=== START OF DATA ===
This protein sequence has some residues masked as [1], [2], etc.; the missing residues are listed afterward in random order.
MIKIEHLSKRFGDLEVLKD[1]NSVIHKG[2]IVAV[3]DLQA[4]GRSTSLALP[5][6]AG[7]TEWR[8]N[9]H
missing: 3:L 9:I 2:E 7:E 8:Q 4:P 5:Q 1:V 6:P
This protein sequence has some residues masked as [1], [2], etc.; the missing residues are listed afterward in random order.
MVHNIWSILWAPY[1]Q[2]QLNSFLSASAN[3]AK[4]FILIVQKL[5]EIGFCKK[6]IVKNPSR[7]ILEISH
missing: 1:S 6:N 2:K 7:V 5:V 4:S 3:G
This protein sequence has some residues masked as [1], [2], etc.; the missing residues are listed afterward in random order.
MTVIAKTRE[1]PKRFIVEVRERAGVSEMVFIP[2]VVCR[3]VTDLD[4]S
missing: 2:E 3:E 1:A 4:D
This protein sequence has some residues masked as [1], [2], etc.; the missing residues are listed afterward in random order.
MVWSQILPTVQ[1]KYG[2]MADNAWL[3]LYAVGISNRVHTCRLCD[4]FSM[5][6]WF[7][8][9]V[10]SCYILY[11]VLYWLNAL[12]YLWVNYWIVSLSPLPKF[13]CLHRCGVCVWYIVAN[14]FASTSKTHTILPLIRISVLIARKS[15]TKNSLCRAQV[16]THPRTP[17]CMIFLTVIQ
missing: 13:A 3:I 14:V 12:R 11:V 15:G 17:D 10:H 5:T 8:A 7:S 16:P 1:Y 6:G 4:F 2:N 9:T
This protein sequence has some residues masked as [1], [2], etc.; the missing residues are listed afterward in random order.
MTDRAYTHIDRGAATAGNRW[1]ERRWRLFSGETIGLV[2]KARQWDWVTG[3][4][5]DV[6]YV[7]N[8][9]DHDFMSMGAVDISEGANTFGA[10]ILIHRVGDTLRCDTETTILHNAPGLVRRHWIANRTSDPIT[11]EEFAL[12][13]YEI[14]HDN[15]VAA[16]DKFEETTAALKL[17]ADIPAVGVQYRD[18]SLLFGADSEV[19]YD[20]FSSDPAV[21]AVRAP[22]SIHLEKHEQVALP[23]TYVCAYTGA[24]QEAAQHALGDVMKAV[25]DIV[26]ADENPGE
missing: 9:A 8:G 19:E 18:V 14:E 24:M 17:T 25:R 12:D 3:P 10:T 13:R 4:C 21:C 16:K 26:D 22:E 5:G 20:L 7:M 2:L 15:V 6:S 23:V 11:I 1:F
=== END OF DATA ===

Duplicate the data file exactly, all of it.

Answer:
This protein sequence has some residues masked as [1], [2], etc.; the missing residues are listed afterward in random order.
MIKIEHLSKRFGDLEVLKD[1]NSVIHKG[2]IVAV[3]DLQA[4]GRSTSLALP[5][6]AG[7]TEWR[8]N[9]H
missing: 3:L 9:I 2:E 7:E 8:Q 4:P 5:Q 1:V 6:P
This protein sequence has some residues masked as [1], [2], etc.; the missing residues are listed afterward in random order.
MVHNIWSILWAPY[1]Q[2]QLNSFLSASAN[3]AK[4]FILIVQKL[5]EIGFCKK[6]IVKNPSR[7]ILEISH
missing: 1:S 6:N 2:K 7:V 5:V 4:S 3:G
This protein sequence has some residues masked as [1], [2], etc.; the missing residues are listed afterward in random order.
MTVIAKTRE[1]PKRFIVEVRERAGVSEMVFIP[2]VVCR[3]VTDLD[4]S
missing: 2:E 3:E 1:A 4:D
This protein sequence has some residues masked as [1], [2], etc.; the missing residues are listed afterward in random order.
MVWSQILPTVQ[1]KYG[2]MADNAWL[3]LYAVGISNRVHTCRLCD[4]FSM[5][6]WF[7][8][9]V[10]SCYILY[11]VLYWLNAL[12]YLWVNYWIVSLSPLPKF[13]CLHRCGVCVWYIVAN[14]FASTSKTHTILPLIRISVLIARKS[15]TKNSLCRAQV[16]THPRTP[17]CMIFLTVIQ
missing: 13:A 3:I 14:V 12:R 11:V 15:G 17:D 10:H 5:T 8:A 7:S 16:P 1:Y 6:G 4:F 2:N 9:T
This protein sequence has some residues masked as [1], [2], etc.; the missing residues are listed afterward in random order.
MTDRAYTHIDRGAATAGNRW[1]ERRWRLFSGETIGLV[2]KARQWDWVTG[3][4][5]DV[6]YV[7]N[8][9]DHDFMSMGAVDISEGANTFGA[10]ILIHRVGDTLRCDTETTILHNAPGLVRRHWIANRTSDPIT[11]EEFAL[12][13]YEI[14]HDN[15]VAA[16]DKFEETTAALKL[17]ADIPAVGVQYRD[18]SLLFGADSEV[19]YD[20]FSSDPAV[21]AVRAP[22]SIHLEKHEQVALP[23]TYVCAYTGA[24]QEAAQHALGDVMKAV[25]DIV[26]ADENPGE
missing: 9:A 8:G 19:E 18:V 14:E 24:M 17:T 25:R 12:D 3:P 10:T 13:R 4:C 21:C 16:K 26:D 22:E 5:G 20:L 7:M 2:L 15:V 6:S 23:V 11:I 1:F